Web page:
What Are Modifiers? (with Examples)

A modifier is a word, phrase, or clause which functions as an adjective or an adverb to describe a word or make its meaning more specific.

Examples of Modifiers

Modifiers can play the roles of adjectives or adverbs.

Modifiers As Adjectives

When a modifier is an adjective, it modifies a noun or a pronoun. (In these examples, the modifiers are shaded, and the words being modified are bold).

Modifiers As Adverbs

When a modifier is an adverb, it modifies a verb, an adjective, or another adverb. For example:

A Modifier Can Be a Phrase or a Clause

Don't forget that phrases and clauses can play the roles of adjectives and adverbs too. For example: As shown by these examples, a modifier can come before whatever it modifies (called a premodifier) or afterwards (called a postmodifier).

Read more about adjective phrases.
Read more about adjective clauses.
Read more about adverbial clauses.
Read more about adjective phrases.

A Quick Test


A modifier is best placed alongside whatever it's modifying. If your modifier is too far away, it could lead to an ambiguous or wrong meaning (first example below). Also, be aware that occasionally a modifier might feasibly modify two ideas in the same sentence (second example). Also, it is a very common mistake (believe it or not) for the thing being modified to be missing from the sentence (third example).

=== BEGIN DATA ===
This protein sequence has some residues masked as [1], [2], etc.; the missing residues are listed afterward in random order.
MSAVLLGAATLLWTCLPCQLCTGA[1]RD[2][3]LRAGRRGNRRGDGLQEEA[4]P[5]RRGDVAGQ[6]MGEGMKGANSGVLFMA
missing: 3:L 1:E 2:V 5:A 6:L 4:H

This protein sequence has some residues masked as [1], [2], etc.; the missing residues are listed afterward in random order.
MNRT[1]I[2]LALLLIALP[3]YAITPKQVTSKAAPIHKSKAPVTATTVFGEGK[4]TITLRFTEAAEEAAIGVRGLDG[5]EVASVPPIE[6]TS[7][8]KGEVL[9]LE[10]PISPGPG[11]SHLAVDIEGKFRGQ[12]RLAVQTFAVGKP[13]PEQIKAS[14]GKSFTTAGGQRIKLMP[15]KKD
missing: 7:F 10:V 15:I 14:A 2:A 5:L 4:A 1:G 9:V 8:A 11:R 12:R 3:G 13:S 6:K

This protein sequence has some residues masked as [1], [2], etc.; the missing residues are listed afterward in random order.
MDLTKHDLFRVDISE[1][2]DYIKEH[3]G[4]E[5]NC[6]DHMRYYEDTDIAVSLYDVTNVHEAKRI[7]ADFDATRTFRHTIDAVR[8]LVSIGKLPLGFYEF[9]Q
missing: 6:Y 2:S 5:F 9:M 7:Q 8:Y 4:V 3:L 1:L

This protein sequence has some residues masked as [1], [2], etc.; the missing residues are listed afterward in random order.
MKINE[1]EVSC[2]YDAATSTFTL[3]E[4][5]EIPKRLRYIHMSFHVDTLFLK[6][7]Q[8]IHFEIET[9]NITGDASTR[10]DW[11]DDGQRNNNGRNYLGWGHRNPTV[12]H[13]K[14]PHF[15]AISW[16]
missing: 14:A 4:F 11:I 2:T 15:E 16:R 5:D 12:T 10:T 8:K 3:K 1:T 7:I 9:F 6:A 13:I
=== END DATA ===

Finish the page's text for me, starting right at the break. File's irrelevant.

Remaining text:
Read more about misplaced modifiers.
Read more about squinting modifiers.
Read more about dangling modifiers.

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See Also

What are misplaced modifiers? What are dangling modifiers? What are squinting modifiers? What is a limiting modifier? What are prepositional phrases? What are indefinite adjectives? What are interrogative adjectives? What are predicate adjectives? What are possessive adjectives? What are articles? What are compound adjectives? What are demonstrative adjectives? What are possessive adjectives? Glossary of grammatical terms